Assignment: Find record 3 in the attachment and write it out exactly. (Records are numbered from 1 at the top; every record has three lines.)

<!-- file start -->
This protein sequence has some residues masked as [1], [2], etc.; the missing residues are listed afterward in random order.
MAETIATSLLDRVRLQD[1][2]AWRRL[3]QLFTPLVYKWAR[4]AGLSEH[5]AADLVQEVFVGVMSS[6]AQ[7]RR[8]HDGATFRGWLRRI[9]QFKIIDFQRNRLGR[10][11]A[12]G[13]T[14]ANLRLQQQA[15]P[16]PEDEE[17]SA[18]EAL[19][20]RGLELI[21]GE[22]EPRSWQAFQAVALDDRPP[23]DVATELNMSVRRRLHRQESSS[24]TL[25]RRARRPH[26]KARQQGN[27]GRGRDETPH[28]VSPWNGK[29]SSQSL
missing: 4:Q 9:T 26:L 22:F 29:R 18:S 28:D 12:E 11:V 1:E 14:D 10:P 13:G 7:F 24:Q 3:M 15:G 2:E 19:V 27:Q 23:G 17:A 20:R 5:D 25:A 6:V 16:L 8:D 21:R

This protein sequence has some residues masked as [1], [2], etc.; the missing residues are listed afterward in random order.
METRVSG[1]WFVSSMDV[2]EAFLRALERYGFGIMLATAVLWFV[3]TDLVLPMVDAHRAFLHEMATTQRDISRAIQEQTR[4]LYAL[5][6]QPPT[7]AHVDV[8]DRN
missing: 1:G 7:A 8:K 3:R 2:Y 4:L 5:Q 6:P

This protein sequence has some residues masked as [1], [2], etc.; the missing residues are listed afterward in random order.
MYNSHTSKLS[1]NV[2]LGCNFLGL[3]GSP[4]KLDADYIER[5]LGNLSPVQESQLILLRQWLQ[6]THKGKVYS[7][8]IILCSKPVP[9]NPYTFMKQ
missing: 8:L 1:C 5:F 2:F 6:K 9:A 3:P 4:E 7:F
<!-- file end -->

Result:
This protein sequence has some residues masked as [1], [2], etc.; the missing residues are listed afterward in random order.
MYNSHTSKLS[1]NV[2]LGCNFLGL[3]GSP[4]KLDADYIER[5]LGNLSPVQESQLILLRQWLQ[6]THKGKVYS[7][8]IILCSKPVP[9]NPYTFMKQ
missing: 8:L 1:C 5:F 2:F 6:K 9:A 3:P 4:E 7:F